Filmmaker Roman Polanski has won the best director award at the Césars for his film J'accuse amid protests.
The win in Paris on Friday night caused several actresses to walk out of the ceremony.
The controversial director was convicted with the statutory rape of a 13-year-old in 1978. He fled the United States while awaiting sentencing and has not returned to the country.
The César awards, according to BBC, is France's "equivalent of the Oscars".
Polanski won three awards and did not attend the ceremony as he feared for his safety.
"We know how this evening will unfold already," Polanski told the Agence France-Presse.
"Activists are already threatening me with a public lynching, with some saying they are going to protest outside.
"What place can there be in such deplorable conditions for a film about the defence of truth, the fight for justice, blind hate and antisemitism?"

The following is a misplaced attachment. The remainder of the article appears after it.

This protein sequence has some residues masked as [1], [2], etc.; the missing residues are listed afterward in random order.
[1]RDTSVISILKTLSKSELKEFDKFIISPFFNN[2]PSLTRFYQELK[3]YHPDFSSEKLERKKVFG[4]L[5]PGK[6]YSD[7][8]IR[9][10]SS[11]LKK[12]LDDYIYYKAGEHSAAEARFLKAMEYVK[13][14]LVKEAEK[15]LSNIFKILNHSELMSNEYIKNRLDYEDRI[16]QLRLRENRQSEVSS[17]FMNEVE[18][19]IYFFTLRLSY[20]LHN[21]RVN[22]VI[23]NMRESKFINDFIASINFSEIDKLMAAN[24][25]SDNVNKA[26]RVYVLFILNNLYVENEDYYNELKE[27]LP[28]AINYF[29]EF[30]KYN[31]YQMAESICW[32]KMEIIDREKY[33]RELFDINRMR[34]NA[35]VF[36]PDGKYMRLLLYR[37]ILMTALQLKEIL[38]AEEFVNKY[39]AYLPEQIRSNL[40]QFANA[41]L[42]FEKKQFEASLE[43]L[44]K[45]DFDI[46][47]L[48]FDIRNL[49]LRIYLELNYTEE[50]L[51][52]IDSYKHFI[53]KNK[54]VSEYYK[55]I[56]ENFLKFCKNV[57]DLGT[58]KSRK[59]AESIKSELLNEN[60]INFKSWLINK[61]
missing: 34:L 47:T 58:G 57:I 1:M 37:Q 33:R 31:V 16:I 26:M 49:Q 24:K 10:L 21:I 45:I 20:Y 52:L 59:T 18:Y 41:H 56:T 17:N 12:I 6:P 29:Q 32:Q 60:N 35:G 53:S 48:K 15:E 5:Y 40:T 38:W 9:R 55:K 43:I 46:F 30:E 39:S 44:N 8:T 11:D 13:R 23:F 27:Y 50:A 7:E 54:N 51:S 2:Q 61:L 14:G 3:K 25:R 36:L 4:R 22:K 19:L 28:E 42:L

Among the actresses to walk out was nominee and member of the #MeToo movement, Adèle Haenel, from Portrait of a Lady on Fire.
Haenel accused French director Christophe Ruggia of sexually harassing her when she was 12 and has been an active voice in the movement.
She told the New York Times that distinguishing Polanski is "spitting in the face of all victims".
"There is a #MeToo paradox in France: it is one of the countries where the movement was the most closely followed on social media, but from a political perspective and in cultural spheres, France has completely missed the boat," she continued.
France's culture minister earlier also said on Friday that awarding Polanski would send the wrong signal.